Emily: Yeah, sure. This is where there's two answers to this, I think the first thing is, if your career service runs assessment centre training, because that's normally where you're going to get a group interview, or interview round. That's what your career services, you know, we love helping you with this kind of thing. So if we, you know, if you can run workshops, if your service runs workshops on it, then go to it, because it's a safe way to practice. But my advice that I actually train on assessment centers, so my advice there to you is, in an assessment center, it's not about being the loudest person and it's not about jumping in actually, as an observer of assessment centres, the scorer is far more likely to score that person down. So first of all, don't think that loudness or jumping in or talking all the time is necessarily a good thing. However, if you're in a competitive process, you need to put yourself forward. And a way to do that is essentially, in a, if it's in person, you have to kind of go for it. And you have to kind of put yourself forward. And that's where doing some training beforehand, even with a careers adviser and employability assistant can help you, you do have to kind of go for it if you find difficult. The second thing is, don't forget that if you're doing a group interview, it's probably one element of a whole day. And that means that you're going to be scored and they will have seen you and you'll have other chances to really talk about yourself. It's rare in a group interview, it's going to be about you, it's going to be about how you interact with each other on timed tasks, it's not going to be about you talking about yourself. So don't worry if you don't get everything across because it will be across the whole day that you will get monitored and measured. So don't go away from that interaction, feeling like you didn't talk enough. But if you know in yourself, you're not somebody who is going to easily get your way in recognise that and do some practice sessions around it. And I would also say that this is actually links really well with our society's chat and our part-time work chat because it the more that you can if you can get yourself onto a committee of a society or do some part time work. I think it was Richard, but it may have been Jay said actually it's about building confidence. And that's the best thing that part time work or volunteering can do for you. If you're not somebody that puts yourself forward. Sorry, that was a long answer. But I completely get the question, probably the question I get asked the most. So practice, you have to go for it at some point. But don't worry if you don't, because you've got a whole day to get scored.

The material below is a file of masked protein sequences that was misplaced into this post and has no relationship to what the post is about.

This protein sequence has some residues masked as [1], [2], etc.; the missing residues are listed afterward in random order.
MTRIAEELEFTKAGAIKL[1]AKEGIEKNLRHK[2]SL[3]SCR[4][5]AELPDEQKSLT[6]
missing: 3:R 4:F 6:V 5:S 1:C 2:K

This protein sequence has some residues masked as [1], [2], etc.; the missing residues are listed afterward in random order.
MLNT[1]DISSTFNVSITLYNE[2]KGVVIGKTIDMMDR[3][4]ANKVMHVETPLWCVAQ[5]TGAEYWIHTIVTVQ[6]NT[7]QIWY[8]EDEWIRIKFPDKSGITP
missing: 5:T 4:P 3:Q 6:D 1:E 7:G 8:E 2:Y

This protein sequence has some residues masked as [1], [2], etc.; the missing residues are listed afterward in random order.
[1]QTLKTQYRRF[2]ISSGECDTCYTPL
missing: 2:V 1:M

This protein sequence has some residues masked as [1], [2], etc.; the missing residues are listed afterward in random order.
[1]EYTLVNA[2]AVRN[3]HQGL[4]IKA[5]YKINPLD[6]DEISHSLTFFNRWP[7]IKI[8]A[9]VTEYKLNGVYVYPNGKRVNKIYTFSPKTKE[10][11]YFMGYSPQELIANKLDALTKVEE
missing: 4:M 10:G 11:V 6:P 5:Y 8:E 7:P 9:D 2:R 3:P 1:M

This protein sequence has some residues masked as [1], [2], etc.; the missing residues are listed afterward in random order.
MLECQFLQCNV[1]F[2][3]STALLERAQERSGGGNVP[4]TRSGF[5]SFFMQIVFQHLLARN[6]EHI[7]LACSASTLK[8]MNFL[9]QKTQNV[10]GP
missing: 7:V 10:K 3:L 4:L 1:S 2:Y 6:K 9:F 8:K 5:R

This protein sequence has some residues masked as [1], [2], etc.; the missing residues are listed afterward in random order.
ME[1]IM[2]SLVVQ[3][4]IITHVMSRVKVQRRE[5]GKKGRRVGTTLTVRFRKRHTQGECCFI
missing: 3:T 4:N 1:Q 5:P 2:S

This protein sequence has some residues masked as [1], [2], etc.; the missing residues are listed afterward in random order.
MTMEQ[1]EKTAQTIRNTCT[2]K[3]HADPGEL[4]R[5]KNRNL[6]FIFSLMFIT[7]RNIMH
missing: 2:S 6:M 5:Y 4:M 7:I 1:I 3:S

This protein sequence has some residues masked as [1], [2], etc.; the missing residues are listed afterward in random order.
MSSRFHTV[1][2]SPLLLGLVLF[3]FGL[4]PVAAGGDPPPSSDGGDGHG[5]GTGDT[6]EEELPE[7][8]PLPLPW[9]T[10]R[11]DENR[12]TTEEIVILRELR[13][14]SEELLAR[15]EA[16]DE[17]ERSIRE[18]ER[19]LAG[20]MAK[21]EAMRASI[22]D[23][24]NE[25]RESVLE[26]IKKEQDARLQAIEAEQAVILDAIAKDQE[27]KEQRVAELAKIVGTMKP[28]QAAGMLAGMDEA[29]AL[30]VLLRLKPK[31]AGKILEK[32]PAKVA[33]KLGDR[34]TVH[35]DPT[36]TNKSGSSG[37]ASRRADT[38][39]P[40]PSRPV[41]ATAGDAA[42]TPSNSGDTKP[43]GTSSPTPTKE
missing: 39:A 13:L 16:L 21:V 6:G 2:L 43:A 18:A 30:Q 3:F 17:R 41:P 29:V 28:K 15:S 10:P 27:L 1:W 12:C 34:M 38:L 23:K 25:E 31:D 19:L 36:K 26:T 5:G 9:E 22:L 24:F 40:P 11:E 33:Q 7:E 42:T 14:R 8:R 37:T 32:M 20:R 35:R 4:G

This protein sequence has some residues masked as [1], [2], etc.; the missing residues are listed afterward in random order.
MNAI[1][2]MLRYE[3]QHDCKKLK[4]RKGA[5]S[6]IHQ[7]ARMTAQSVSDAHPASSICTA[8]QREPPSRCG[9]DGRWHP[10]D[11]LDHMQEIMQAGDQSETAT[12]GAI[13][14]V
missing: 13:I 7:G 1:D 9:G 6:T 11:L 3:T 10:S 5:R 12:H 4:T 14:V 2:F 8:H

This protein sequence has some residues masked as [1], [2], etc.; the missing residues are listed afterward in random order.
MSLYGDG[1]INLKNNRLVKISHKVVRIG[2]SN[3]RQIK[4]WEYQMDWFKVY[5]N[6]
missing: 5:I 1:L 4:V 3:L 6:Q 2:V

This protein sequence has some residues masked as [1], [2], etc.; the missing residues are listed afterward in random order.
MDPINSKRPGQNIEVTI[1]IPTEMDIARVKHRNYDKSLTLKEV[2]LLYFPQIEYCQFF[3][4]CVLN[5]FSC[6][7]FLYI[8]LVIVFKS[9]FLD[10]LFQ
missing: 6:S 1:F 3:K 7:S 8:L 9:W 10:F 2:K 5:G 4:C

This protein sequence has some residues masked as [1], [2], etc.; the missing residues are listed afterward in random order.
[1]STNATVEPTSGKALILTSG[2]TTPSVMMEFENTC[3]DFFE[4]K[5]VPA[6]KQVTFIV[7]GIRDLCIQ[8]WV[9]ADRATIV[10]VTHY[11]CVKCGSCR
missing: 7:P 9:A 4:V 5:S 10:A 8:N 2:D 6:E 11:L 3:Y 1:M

Ellie: Perfect. Is there anything anybody else would like to add to that one? We all good. Brilliant. I think we've got time just for one more it's a really good one that's come through actually. Being a Masters student where my course includes an industrial placement year, when is the right time to start applying for these placement roles? Who'd like to jump on that one?